Naturopathy—also called naturopathic medicine—is a medical system that has evolved from a combination of traditional practices and health care approaches popular in Europe during the 19th century.
People visit naturopathic practitioners for various health-related purposes, including primary care, overall well-being, and treatment of illnesses.
In the United States, naturopathy is practiced by naturopathic physicians, traditional naturopaths, and other health care providers who also offer naturopathic services.
What Naturopathic Practitioners Do
Naturopathic practitioners use many different treatment approaches. Examples include:
- Dietary and lifestyle changes
- Stress reduction
- Herbs and other dietary supplements
- Manipulative therapies
- Exercise therapy
- Practitioner-guided detoxification
- Psychotherapy and counseling.
Some practitioners use other methods as well or, if appropriate, may refer patients to conventional health care providers.
Education and Licensure of Practitioners
Education and licensing differ for the three types of naturopathic practitioners:
- Naturopathic physicians generally complete a 4-year, graduate-level program at one of the North American naturopathic medical schools accredited by the Council on Naturopathic Medical Education, an organization recognized for accreditation purposes by the U.S. Department of Education. Some U.S. states and territories have licensing requirements for naturopathic physicians; others don’t. In those jurisdictions that have licensing requirements, naturopathic physicians must graduate from a 4-year naturopathic medical college and pass an examination to receive a license. They must also fulfill annual continuing education requirements.
- Traditional naturopaths, also known simply as “naturopaths,” may receive training in a variety of ways. Training programs vary in length and content and are not accredited by organizations recognized for accreditation purposes by the U.S. Department of Education. Traditional naturopaths are often not eligible for licensing.
- Other health care providers (such as physicians, osteopathic physicians, chiropractors, dentists, and nurses) sometimes offer naturopathic treatments, functional medicine, and other holistic therapies, having pursued additional training in these areas. Training programs vary.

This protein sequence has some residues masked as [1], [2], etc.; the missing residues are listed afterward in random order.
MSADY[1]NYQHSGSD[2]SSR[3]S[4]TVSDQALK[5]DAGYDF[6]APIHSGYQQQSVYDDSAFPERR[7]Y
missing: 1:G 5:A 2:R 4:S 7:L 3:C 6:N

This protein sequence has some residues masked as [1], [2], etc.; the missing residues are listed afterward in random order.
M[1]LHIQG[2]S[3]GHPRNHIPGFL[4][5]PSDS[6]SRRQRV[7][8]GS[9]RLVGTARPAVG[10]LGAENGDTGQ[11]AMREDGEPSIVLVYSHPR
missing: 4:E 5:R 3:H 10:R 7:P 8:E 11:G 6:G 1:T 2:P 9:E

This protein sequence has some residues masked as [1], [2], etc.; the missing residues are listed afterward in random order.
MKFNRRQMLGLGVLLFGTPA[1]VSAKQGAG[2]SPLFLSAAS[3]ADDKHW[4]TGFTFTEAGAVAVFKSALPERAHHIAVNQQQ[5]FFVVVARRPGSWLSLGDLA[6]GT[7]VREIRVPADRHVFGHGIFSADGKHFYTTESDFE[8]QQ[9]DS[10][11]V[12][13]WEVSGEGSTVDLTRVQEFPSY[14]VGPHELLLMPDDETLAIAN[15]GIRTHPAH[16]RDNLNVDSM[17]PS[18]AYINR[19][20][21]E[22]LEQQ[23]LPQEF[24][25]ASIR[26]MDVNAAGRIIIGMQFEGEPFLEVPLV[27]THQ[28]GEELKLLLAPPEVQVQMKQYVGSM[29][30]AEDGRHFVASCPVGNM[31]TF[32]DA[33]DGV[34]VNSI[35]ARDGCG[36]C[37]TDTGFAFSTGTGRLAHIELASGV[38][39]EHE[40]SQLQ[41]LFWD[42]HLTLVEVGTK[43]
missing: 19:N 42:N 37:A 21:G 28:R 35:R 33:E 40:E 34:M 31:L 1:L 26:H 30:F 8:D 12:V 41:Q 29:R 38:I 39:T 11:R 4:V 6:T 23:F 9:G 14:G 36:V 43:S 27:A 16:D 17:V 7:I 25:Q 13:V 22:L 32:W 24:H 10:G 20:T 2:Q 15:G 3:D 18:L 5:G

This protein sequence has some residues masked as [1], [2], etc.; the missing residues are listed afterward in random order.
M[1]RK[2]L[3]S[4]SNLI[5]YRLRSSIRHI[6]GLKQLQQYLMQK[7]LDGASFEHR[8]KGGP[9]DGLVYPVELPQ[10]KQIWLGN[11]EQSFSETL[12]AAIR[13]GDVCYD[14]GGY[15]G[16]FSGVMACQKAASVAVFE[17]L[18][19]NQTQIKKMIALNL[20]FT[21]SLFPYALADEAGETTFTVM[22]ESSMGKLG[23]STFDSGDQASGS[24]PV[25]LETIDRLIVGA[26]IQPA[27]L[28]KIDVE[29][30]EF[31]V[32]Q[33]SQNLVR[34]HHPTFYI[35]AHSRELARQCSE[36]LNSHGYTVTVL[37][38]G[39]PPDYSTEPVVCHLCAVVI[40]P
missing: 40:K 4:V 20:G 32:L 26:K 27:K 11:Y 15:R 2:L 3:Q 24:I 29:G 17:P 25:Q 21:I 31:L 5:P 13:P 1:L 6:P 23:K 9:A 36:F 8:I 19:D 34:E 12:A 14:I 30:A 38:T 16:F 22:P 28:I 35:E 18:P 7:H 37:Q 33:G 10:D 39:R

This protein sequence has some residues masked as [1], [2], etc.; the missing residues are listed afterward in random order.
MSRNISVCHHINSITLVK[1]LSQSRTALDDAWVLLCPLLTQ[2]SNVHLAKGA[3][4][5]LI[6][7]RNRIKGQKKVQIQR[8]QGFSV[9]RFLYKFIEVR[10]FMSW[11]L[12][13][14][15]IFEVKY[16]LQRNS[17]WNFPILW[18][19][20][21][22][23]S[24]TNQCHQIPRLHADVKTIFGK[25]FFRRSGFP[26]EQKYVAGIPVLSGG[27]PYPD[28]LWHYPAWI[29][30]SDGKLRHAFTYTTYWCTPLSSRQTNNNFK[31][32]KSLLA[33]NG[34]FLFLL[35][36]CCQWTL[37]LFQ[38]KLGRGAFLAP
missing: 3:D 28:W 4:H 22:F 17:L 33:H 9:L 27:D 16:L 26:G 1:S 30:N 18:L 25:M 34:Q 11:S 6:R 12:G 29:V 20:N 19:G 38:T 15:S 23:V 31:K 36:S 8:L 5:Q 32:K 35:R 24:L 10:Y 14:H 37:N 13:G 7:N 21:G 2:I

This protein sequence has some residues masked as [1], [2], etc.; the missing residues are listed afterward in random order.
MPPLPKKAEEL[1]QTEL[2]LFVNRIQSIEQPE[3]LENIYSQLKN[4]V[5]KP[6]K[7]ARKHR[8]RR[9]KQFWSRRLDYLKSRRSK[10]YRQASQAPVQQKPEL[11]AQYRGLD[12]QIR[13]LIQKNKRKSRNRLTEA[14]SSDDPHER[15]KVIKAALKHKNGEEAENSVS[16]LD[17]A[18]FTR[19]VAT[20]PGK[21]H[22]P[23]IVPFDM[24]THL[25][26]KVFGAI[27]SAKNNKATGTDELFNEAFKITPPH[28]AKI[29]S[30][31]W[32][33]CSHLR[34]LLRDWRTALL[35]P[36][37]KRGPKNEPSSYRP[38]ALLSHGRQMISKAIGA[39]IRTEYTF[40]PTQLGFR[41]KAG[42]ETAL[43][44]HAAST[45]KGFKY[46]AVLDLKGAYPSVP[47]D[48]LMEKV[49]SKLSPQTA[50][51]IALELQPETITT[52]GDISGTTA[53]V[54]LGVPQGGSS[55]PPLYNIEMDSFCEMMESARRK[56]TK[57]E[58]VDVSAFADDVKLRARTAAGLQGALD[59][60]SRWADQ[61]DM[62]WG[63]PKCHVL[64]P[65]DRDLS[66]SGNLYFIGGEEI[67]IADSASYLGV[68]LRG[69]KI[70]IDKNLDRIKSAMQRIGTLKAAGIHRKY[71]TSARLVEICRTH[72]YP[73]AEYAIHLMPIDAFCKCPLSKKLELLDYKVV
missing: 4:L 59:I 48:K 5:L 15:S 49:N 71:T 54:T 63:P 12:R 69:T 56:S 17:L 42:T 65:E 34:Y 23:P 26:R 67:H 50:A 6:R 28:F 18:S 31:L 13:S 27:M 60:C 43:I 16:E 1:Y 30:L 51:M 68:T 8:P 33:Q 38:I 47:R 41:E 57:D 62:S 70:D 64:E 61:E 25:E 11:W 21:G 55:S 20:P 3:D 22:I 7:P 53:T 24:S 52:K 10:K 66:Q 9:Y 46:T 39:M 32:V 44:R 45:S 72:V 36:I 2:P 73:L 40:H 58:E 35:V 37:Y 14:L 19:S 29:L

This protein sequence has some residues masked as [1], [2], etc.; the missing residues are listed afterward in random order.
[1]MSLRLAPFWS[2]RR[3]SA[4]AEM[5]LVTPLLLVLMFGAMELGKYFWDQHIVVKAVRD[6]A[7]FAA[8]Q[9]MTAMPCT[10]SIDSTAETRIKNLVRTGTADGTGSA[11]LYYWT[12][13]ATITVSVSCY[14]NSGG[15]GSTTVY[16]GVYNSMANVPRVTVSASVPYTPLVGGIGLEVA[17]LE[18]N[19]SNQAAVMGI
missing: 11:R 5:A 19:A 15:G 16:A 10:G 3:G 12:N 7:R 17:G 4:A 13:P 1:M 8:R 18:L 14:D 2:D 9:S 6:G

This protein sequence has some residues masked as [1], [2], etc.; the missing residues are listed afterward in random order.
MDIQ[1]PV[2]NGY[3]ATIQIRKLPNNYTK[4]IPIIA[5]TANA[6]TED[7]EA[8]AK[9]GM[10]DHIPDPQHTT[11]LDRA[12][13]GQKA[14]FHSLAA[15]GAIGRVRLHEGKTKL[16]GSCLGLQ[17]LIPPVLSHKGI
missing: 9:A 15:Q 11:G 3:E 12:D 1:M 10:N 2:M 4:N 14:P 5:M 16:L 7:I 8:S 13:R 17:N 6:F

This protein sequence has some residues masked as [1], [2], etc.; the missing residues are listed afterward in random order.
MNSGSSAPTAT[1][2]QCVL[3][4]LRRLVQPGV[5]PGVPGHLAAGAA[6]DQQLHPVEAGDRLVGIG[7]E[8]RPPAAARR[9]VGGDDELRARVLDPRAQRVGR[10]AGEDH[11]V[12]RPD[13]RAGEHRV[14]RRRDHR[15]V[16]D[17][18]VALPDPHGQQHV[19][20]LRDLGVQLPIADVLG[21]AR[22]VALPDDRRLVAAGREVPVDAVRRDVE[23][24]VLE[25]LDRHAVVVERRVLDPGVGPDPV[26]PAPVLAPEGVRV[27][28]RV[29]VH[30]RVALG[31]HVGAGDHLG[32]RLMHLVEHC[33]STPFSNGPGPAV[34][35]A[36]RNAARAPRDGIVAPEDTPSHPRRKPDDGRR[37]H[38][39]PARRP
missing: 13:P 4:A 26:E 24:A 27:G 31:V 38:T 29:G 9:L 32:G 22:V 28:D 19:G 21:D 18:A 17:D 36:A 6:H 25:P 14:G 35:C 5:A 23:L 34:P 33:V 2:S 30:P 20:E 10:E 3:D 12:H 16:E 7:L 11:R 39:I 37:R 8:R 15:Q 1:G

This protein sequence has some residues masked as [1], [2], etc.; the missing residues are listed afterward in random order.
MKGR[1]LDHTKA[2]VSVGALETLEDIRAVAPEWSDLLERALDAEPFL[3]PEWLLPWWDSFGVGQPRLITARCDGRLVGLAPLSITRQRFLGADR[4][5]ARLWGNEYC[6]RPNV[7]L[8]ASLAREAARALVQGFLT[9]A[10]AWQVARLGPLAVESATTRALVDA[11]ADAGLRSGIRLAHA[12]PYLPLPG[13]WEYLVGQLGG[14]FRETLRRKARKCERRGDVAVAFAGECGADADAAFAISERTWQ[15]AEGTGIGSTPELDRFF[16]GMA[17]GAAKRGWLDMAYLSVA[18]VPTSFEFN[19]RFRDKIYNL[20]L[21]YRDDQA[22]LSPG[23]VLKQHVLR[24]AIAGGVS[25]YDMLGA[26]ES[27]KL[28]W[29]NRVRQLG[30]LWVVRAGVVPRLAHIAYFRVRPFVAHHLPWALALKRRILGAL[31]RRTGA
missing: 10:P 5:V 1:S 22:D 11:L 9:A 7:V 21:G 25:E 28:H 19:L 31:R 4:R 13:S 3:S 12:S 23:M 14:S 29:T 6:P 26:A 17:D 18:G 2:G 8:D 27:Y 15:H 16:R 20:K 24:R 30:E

Remember that regulations, licenses, or certificates do not guarantee safe, effective treatment from any health care provider—conventional or complementary. To learn more, see the NCCIH fact sheet Credentialing, Licensing, and Education.
Tell all your health care providers about any complementary or integrative health approaches you use. Give them a full picture of what you do to manage your health. This will help ensure coordinated and safe care.
For More Information
The NCCIH Clearinghouse provides information on NCCIH and complementary and integrative health approaches, including publications and searches of Federal databases of scientific and medical literature. The Clearinghouse does not provide medical advice, treatment recommendations, or referrals to practitioners.
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Know the Science
NCCIH and the National Institutes of Health (NIH) provide tools to help you understand the basics and terminology of scientific research so you can make well-informed decisions about your health. Know the Science features a variety of materials, including interactive modules, quizzes, and videos, as well as links to informative content from Federal resources designed to help consumers make sense of health information.
Explaining How Research Works (NIH)
Know the Science: 9 Questions To Help You Make Sense of Health Research
A service of the National Library of Medicine, PubMed® contains publication information and (in most cases) brief summaries of articles from scientific and medical journals. For guidance from NCCIH on using PubMed, see How To Find Information About Complementary Health Approaches on PubMed.
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NCCIH has provided this material for your information. It is not intended to substitute for the medical expertise and advice of your health care provider(s). We encourage you to discuss any decisions about treatment or care with your health care provider. The mention of any product, service, or therapy is not an endorsement by NCCIH.